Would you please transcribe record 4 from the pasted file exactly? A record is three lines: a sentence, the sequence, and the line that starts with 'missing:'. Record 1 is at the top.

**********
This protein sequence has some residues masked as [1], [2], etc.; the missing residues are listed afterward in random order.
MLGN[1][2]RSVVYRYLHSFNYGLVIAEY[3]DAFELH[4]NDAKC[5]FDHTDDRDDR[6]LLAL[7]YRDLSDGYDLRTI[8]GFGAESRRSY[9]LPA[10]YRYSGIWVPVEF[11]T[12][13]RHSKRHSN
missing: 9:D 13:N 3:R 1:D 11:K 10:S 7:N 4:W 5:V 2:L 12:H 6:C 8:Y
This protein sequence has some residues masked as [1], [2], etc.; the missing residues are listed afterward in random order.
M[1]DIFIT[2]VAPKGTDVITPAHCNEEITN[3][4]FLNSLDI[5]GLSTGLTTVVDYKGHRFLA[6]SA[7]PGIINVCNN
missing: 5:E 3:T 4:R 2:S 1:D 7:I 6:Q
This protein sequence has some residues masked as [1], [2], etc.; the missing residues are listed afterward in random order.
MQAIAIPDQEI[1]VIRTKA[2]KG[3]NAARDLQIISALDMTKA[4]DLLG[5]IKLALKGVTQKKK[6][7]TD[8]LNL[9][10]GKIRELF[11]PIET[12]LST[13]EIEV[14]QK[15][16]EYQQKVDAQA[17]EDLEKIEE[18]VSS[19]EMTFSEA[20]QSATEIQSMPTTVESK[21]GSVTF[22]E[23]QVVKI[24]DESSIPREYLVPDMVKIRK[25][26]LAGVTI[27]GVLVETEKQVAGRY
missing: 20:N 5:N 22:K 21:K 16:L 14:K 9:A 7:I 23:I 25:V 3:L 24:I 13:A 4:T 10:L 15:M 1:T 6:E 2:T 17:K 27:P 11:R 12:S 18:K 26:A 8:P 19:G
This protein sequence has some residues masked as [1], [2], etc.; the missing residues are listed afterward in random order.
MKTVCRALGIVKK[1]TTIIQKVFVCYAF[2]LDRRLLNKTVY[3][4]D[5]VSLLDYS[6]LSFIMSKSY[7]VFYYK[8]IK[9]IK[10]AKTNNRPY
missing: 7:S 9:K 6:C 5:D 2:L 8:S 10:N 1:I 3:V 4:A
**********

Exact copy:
This protein sequence has some residues masked as [1], [2], etc.; the missing residues are listed afterward in random order.
MKTVCRALGIVKK[1]TTIIQKVFVCYAF[2]LDRRLLNKTVY[3][4]D[5]VSLLDYS[6]LSFIMSKSY[7]VFYYK[8]IK[9]IK[10]AKTNNRPY
missing: 7:S 9:K 6:C 5:D 2:L 8:S 10:N 1:I 3:V 4:A